Amid Boston Overdose Crisis, a Pair of Harvard Students Are Bringing Narcan to the Red Line


At First Cambridge City Council Election Forum, Candidates Clash Over Building Emissions


Harvard’s Updated Sustainability Plan Garners Optimistic Responses from Student Climate Activists


‘Sunroof’ Singer Nicky Youre Lights Up Harvard Yard at Crimson Jam


‘The Architect of the Whole Plan’: Harvard Law Graduate Ken Chesebro’s Path to Jan. 6




President Charles R. Van Hise, h. '08, Ph.D., LL.D., of the University of Wisconsin, spoke under the auspices of the Wisconsin Club on "Concentration of Industry" in Emerson D yesterday afternoon. The speaker was introduced by president Lowell.

President Van Hise opened his address with a discussion of monopoly. Before the 19th century transportation was so poorly developed that it was possible to have monopoly in small areas of country, and it was therefore natural that monopoly should be controlled and even prices fixed by law. Within the last century, however, prices began to be regulated by competition; and, with the growth of transportation, commodities fell into the hands of a few men and corporations. Thus, transporation which prevented monopoly in the old days, now helped its growth on a much larger scale.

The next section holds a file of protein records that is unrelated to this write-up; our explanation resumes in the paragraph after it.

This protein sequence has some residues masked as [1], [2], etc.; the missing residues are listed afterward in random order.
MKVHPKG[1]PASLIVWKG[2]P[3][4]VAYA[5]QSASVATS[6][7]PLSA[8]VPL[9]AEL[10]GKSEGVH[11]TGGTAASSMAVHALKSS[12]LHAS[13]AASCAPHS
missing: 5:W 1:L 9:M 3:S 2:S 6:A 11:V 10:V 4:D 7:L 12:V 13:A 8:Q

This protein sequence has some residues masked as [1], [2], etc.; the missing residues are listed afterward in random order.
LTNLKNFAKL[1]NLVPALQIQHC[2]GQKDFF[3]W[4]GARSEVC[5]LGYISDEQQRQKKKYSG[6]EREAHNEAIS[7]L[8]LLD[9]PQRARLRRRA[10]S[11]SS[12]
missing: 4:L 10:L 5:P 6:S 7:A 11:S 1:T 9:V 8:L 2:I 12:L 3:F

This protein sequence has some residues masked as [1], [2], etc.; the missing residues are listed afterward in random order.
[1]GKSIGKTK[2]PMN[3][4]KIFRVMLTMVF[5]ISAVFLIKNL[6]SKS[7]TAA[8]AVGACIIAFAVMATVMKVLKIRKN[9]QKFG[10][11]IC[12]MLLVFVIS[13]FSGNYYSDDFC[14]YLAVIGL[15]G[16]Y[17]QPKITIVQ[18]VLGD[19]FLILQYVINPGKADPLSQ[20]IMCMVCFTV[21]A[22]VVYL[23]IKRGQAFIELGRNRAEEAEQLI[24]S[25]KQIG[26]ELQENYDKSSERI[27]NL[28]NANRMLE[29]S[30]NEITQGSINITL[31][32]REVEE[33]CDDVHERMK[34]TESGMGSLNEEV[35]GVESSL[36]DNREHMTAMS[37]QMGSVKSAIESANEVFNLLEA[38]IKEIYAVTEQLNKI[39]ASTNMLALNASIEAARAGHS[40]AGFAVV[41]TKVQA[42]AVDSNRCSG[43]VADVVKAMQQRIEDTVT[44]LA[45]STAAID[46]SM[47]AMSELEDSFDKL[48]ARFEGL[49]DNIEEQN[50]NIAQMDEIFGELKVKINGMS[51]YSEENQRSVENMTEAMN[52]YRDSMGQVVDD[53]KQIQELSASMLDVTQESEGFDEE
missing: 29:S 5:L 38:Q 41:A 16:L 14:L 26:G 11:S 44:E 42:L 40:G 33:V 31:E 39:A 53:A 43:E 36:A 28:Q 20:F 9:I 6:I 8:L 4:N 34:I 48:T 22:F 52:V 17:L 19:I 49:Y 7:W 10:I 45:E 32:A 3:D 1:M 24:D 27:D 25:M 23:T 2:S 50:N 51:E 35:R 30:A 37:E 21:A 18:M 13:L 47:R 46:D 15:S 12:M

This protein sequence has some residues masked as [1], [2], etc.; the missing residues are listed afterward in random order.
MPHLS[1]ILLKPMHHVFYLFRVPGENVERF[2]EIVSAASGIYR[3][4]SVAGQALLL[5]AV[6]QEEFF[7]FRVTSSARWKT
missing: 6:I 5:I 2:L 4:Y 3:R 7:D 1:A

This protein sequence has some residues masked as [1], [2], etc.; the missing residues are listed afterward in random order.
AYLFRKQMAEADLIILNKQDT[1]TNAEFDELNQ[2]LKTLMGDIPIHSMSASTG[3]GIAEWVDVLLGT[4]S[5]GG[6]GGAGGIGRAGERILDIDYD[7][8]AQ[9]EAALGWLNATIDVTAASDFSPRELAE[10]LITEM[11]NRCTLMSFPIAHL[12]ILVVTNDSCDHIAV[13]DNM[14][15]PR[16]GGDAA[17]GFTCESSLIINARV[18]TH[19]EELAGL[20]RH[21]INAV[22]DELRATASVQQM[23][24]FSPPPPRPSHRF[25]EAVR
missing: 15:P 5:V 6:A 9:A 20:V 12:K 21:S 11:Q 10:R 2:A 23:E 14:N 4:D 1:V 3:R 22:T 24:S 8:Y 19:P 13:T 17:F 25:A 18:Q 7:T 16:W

The remedy for preventing monopolies in restraint of trade is not to be gained by enforcing the Sherman Anti-Trust Act nor by breaking up corporations. In order to prevent excessive monopoly, we should create trade commissions, both state and national, provided with the same power that the Inter-state Commerce Commission has had over the railroads. This Commission has the power of fixing reasonable rates, and the system has worked to the advantage of both the railroads and the public. Besides the power of regulating rates, a trade commission should have the authority to break up consolidations which are in restraint of trade under the existing law, and to limit the production of certain commodities on behalf of economy and the conservation of our national resources. The actual establishing of this proposed commission can only be done by amending the Sherman Act.

In closing, President Van Hise discussed the objections raised against this plan and showed that they were of little consequence. Finally, he emphasized the point that these proposals do not restrict competition in business, but only apply to competition in prices, and that they are not proffered in behalf of socialism, but of social responsibility.

Want to keep up with breaking news? Subscribe to our email newsletter.